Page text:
Unlike Nicole I also appreciated the multiple different elements. I liked the way Chinese calligraphy was incorporated into the book and I found it fascinating how words were constructed and how they related to the visual elements.

Was it pretentious? I guess some will perceive it that way. I didn't find it pretentious but I have a higher tolerance for that than does Nicole.

Anita - I'm not sure on this one. I think you'll like it but I also think you might find the beginning a bit of a slog. And I think you're closer to Nicole than to me in terms of your tolerance for what might be perceived as pretentious. It certainly picks up in the second half (like the movements of a symphony -- ending with a fast paced movement).

I read the book while listening to the music referenced in the book and found it really wonderful and enhanced the mood of the book. I think the writing was fantastic. One of my favorite quotes from the book:

"His music made her turn away from the never-possible and the almost-here, away from an unmade, untested future. The present, Sparrow seemed to say, is all we have, yet it is the one thing we will never learn to hold in our hands."


Nicole D. | 1482 comments I have to say, in terms of pretension this book did a pretty good job. It wasn't the nauseating level of pretension.

Where it really punched me in the gut was the Natasha Bedingfield message.

Anita, I think you would find the second half fascinating. I'm not sure you'd get there though


message 7: by Jen (new) - rated it 5 stars

Jen | 1545 comments Nicole- I think you're right. I was thinking about it last night and agree that she will like the second half but may struggle with the first part


Chili Hanson (chilipinkcat) | 110 comments I am anxiously waiting for the library to get this. It's high up on my TBR list.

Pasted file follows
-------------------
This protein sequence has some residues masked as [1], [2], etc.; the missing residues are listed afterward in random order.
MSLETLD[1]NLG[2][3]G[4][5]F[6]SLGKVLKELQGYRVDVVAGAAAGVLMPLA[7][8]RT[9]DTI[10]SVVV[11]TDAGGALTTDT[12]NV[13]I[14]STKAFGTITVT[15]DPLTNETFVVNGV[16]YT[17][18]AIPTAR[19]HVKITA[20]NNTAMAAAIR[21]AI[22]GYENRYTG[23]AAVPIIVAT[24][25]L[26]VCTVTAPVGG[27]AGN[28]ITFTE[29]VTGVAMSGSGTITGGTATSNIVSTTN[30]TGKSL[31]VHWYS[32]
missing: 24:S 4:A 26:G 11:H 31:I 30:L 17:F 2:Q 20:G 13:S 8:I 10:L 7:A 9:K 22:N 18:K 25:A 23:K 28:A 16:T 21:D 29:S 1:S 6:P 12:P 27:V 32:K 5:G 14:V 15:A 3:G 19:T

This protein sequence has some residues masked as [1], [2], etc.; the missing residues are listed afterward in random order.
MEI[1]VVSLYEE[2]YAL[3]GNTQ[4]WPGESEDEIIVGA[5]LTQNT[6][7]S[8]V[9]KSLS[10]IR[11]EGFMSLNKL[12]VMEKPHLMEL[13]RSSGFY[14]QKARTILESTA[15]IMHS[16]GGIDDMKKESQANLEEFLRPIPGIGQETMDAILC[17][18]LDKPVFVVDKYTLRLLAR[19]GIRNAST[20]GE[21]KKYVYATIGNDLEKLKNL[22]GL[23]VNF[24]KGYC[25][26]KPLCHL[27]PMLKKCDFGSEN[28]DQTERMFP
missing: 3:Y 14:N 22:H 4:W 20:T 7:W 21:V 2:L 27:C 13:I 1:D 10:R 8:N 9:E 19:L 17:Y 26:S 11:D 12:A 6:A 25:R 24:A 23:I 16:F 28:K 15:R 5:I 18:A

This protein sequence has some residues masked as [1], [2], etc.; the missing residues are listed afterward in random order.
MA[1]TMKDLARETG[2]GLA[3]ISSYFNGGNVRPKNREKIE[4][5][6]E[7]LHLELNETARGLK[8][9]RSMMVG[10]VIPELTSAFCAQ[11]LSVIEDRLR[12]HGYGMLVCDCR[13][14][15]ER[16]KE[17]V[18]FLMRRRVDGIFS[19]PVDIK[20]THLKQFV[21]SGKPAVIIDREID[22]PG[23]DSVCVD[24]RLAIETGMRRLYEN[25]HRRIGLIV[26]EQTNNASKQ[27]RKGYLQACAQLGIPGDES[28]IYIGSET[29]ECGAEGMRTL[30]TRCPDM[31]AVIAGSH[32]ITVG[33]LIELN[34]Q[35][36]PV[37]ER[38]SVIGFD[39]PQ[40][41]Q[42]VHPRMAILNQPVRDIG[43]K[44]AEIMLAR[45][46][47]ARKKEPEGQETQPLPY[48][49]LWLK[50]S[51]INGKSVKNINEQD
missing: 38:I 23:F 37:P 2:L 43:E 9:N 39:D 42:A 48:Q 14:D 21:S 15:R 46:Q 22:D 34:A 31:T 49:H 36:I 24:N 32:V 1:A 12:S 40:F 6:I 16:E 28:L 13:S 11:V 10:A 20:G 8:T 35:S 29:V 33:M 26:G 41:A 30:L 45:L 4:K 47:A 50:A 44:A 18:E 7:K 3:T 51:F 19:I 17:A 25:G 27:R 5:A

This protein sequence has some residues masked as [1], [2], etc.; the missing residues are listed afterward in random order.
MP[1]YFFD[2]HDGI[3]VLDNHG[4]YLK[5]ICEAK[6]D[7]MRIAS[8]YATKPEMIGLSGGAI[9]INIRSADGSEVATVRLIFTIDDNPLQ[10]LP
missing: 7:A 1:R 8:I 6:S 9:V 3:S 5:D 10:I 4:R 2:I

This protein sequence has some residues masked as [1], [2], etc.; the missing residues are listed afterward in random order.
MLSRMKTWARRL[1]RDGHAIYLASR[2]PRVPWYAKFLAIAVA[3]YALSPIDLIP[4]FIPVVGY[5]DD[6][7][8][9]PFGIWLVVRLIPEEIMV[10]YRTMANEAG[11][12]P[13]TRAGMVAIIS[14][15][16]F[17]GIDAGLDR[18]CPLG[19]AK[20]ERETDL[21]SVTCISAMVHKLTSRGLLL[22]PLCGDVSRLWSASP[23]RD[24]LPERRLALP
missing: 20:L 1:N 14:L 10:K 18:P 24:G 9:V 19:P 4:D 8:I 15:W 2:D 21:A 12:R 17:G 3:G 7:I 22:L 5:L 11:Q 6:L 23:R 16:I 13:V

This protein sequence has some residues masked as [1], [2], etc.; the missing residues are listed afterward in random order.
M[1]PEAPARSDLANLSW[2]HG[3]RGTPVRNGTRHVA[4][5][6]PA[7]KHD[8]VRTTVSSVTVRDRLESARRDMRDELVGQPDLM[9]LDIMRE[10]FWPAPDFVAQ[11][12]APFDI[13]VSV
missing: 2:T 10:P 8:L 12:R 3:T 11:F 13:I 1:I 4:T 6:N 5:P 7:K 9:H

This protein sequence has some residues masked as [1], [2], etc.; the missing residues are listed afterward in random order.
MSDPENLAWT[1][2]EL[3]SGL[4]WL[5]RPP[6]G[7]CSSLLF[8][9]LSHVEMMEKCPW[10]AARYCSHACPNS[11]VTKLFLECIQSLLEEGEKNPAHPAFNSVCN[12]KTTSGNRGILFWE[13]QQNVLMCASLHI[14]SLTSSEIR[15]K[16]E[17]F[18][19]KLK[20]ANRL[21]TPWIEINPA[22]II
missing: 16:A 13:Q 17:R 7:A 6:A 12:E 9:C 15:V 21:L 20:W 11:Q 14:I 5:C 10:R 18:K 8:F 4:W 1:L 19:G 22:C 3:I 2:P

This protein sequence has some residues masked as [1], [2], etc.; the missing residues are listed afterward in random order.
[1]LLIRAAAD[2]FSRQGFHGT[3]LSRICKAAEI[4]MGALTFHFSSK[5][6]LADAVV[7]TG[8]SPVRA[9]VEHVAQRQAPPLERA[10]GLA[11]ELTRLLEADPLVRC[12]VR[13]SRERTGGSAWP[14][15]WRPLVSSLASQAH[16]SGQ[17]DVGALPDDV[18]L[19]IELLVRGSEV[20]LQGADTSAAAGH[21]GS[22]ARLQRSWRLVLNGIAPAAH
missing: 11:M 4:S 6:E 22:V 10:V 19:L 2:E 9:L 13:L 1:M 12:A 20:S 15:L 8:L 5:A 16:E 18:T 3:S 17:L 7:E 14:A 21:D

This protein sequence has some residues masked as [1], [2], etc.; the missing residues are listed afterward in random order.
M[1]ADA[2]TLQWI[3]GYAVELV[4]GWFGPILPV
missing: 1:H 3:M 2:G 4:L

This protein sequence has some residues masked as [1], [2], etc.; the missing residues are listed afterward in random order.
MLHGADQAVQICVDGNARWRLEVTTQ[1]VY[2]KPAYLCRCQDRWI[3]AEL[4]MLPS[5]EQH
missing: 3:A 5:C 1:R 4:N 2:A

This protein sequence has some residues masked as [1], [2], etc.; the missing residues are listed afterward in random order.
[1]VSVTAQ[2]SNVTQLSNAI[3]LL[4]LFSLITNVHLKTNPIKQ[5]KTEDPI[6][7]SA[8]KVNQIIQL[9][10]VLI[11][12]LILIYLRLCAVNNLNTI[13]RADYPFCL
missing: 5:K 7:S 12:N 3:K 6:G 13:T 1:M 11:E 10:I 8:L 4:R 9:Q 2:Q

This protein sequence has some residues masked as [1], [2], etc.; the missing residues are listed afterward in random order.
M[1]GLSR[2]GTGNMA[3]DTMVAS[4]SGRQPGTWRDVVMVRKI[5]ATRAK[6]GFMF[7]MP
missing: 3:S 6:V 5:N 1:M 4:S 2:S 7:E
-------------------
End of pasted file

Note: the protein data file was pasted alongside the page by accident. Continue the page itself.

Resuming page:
message 9: by Nicole R (new)

Nicole R (drnicoler) | 7759 comments I nominated this for my book club (I nominate 5 books and the members vote) but I don't think it is going to be selected. Surprisingly, Hillbilly Elegy is winning by a mile, which was unexpected!


message 10: by Joi (new)

Joi (missjoious) | 3812 comments Lol at the Goldfinch effect. That definitely will put people on this book or off of it.


Booknblues | 5789 comments I'm beginning this book now. I hope that I like it more than Nicole.


Michael (mike999) | 569 comments Am exactly at the halfway point and I am impressed with the things Jen mentioned. The experience and imagination behind music felt marvelous after readimg so many books with musician characters and not even an attempt to go there (maybe Bel Canto the only exception. But I also appreciate Nicole's reactions on the book within the book and slow pace. Lives are stuck and destroyed by the Cultural Revolution and the sense of being trapped for a long time is done to convey that oppression. Having interludes with some of the family living in Canada at a later point gives some hope (and worry about missing members). Its a survival story where holding to music is part of source of staying power. I can't believe half the book remains and have no foreshadowing of something unresolved that needs sorting out beyond the potential to live and make music more freely.